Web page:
George Zachary has come to the stage. He never grew up wanting to be a Venture Capitalist. He’s going to start by talking about his background. Grew up in Greece, 1965. Dad came to the states in 1950 and he was an electrician.
Surrounded by MIT smarties and a lot were better at tech than him. But he wanted to use skills that he was better at. MIT was not fun. Learned to work very hard, and learned to pull all nighters. Technology is giving people power to live better. That’s why it’s disruptive – you’re able to provide simple solutions with huge impact.
Great leaders of startups can specify a vision with focus and clarity. If they do it then the team will follow.
December 95 got to Silicon Graphics and ran the group in charge of building the Nintendo 64. Had a great mentor there that taught him a lot.
Always been focused on beating systems that breed fear into people. That’s why Apple was so compelling.
Follow your heart, follow your intuition. Miyamoto of Nintendo fame taught him to create an environment and run around making games.
He then became an entrepreneur in residence and realized that he didn’t really want to build a multi-player videogame (terrible broadband connections at the time). The partners asked him if he considered becoming a VC. Greed is an incredibly powerful motivator in the Universe.
He finds that entrepreneurs with in their home growing up end up being great entrepreneurs. Founders interested in attention are probably not going to be successful.
His Venture Capitalist job is to:
1/ Return his investments. 2/ You get to back people that want to change the world.
There is no system. But following intuition is the best thing you can do.
He’s seen more than 20,000 business plans and companies. His portfolio: 35 companies, $150MM, $1Billion in investor gains.
Most of his interactions are met through friends.
David Sachs was from an interaction with Elon Musk. Elon said, “He was the smartest person at PayPal.”
125-150 Applicants to the Apprenticship.
3 major components to the Apprenticeship job. 1/Can you see and attract potential monopolies. 2/Social intelligence. 3/Emotional maturity, emotional intelligence.
George – Why leave that and do this?
Cameron – The potential of VC has a bigger opportunity to affect change on a broader change.
George – Which companies are you going to spend the most time on.
George – How are you going to beat A16Z?
Cameron – People skills, added value.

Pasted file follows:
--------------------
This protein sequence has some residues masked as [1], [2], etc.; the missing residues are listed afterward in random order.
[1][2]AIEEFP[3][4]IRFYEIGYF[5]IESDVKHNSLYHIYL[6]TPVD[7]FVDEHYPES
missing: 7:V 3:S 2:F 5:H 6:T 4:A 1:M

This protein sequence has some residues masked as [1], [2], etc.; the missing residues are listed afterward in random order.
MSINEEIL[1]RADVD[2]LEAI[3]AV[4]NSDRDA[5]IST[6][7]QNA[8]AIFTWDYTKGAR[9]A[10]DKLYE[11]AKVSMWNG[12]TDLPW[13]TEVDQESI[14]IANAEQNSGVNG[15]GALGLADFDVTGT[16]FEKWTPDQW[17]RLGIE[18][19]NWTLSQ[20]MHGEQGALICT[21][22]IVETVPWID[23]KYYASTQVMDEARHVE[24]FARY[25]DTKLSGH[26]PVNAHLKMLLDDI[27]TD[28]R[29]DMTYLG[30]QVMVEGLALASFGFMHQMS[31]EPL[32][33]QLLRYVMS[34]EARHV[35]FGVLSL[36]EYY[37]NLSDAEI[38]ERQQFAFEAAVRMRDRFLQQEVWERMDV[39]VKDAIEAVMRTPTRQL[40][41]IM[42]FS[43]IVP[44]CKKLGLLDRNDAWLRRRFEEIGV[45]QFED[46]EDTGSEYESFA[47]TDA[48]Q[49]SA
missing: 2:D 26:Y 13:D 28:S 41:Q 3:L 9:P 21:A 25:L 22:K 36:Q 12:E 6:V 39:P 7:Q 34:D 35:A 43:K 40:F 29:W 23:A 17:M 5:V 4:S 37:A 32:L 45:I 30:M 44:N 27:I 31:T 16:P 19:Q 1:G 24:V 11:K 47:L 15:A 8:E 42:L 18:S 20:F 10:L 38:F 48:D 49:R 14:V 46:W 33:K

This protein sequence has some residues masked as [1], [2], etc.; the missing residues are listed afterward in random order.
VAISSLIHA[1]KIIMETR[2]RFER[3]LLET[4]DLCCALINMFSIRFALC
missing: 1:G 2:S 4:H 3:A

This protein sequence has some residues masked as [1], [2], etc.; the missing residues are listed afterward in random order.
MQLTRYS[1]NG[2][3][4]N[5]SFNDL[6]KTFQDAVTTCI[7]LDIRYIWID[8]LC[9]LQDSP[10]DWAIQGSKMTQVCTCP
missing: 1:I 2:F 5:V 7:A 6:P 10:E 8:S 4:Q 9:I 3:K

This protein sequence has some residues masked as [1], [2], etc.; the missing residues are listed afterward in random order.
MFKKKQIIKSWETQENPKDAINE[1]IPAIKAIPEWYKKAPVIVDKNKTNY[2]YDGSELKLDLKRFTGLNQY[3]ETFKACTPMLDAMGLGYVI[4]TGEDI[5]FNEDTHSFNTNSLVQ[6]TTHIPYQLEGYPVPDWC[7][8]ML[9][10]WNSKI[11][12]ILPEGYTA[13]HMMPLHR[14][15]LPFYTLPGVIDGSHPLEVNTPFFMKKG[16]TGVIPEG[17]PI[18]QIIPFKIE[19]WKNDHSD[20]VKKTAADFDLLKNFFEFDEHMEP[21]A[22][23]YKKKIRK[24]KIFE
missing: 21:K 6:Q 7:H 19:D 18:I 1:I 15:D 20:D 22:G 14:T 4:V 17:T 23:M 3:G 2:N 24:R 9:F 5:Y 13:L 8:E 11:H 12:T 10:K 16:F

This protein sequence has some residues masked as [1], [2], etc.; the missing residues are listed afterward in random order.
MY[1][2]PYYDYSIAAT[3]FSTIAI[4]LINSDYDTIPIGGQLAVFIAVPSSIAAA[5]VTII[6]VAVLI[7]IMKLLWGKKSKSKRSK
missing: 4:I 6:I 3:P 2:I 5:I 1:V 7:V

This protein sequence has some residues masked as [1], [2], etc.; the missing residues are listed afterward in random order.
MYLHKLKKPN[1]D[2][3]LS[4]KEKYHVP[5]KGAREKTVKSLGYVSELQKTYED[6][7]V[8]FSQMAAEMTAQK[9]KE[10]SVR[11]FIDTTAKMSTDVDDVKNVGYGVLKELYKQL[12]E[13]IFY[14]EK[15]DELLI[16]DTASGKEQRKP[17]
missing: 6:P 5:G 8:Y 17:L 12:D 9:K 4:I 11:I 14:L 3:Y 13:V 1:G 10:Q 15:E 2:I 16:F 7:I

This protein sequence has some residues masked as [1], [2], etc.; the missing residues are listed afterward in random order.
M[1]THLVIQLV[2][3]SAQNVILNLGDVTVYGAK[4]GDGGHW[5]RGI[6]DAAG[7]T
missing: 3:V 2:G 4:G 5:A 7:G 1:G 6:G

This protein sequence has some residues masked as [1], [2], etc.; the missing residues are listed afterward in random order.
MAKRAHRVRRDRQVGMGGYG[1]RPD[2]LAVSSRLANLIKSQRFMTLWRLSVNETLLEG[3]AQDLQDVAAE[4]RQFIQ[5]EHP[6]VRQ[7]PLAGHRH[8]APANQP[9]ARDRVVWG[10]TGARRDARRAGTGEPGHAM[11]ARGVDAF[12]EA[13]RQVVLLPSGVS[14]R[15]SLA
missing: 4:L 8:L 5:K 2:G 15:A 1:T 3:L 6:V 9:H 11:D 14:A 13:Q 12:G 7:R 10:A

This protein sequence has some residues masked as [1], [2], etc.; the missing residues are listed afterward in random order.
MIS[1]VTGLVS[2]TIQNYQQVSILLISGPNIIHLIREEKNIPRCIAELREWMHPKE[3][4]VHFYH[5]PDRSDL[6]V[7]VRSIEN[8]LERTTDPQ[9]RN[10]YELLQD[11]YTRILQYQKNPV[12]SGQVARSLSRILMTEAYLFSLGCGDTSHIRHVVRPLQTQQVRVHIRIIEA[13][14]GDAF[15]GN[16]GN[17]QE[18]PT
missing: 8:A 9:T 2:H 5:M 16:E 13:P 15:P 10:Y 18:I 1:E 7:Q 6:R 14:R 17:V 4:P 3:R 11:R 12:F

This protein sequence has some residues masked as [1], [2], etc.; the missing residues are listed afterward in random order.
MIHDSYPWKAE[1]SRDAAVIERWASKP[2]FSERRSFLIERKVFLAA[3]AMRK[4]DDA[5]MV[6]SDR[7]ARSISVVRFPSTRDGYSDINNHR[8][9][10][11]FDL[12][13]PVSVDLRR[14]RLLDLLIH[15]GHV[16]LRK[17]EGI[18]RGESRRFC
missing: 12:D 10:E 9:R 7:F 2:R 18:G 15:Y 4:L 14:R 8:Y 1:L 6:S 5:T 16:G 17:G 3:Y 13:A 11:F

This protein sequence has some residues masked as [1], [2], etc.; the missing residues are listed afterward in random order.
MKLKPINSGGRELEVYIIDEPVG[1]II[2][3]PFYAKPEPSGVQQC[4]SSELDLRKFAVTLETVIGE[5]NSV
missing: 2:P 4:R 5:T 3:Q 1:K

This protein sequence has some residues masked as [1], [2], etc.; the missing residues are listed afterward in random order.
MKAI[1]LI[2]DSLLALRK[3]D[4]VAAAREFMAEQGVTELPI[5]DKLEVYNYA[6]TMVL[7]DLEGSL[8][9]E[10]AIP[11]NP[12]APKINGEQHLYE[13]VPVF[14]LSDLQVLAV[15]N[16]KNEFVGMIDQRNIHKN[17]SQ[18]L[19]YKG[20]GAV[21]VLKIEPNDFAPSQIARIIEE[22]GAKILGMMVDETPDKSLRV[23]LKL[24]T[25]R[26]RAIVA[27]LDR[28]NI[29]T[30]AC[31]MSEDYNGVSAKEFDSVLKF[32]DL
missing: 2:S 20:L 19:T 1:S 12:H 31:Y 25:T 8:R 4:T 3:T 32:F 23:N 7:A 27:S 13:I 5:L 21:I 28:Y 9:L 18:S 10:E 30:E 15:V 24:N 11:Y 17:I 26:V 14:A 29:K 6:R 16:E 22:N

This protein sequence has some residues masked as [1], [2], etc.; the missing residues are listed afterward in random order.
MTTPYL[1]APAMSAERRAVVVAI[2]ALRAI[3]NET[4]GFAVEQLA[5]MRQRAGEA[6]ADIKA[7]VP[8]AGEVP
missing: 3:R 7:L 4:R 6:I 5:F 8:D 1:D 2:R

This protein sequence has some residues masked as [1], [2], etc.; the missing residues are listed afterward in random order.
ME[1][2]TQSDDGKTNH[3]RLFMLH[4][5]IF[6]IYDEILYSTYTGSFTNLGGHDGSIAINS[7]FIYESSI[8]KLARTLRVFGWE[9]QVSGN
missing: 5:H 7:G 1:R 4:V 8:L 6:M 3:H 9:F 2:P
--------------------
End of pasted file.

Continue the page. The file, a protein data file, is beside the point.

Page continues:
George – What’s one of the most difficult decisions you’ve ever made in your life?
Cameron – Deciding not to practice medicine anymore.
Now we have to vote on how we thought about how he did. 29% gave him a 3 out of 5. “Pretty Good” George says.
George – What makes a great product.
#2 – iPhone versus Android.
Jeopardy music playing, and….he scores mostly a 1.
George – what about your background?
Philip – Consulting
George – How do you figure out the right market.
Philip – surveys, focus groups, convince customers before they think they need it.
George – How do you stand out in front of all the founders?
Philip – Get to know them.
George – Are you comfortable giving the limelight to someone else?
Greg – I just want to be part of that change.
George – You’re young. How will founders look up to you?
Greg – Act as their peer. Give advice from that perspective.
George – What companies do you like?
Greg – I like YourMechanic – Disrupting a big industry. Making it cheaper, and bringing transparency.
Selman #5 – Stanford graduate, Genetec, now at a consulting company. Loves startups.
George – what’s the most exciting tech startup?
Selman – Venmo? Sending mobile payments. Disrupts Paypal.
George – can you support instead of being in the limelight?
Shawn – Yep. I did that. Happy to not.
George – How do you get the advantage of other investors?
Shawn – Get a beer with them.
He was the best so far by far.
George – Shawn’s personality helped him a lot.
Candidate #? Shavat – Grew up in poor family in India. Father had a jewelry store. Really good at math. Learned english in 3-4 years. Scored highest marks in English in India. Worked at Microsoft, worked at Swipe, Product Manager at clipboard.
George – Why leave Clipboard?
Shavat - I love that company. But VC might be my next step. Trying to change the world for good.
George – Favorite movie?
Shavat - Good Will Hunting.
George – What would you do with only 5 years, 1 year, 24 hours to live?
Shavat - Great answer. 60% at a 5-score. Best marks by far. Pretty impressive guy.
Tito – Build a fake website to get Press Passes. I like working on projects.
George – Great. Working on projects.
George – How do you differentiate between good and bad projects? What about the hair?
Tito – The hair is great for branding. I always look at the story. Like a Hollywood movie.
George – Why will people want to meet and work with you?
Tito – I’m always reading, learning.
George – Most interesting startup?
Tito – Dropbox. Saved time. Made my life easy?
George – How will you balance the US budget?
Tito – (silence)
George – My gut tells me three interesting candidates have real potential to become a partner in the long term: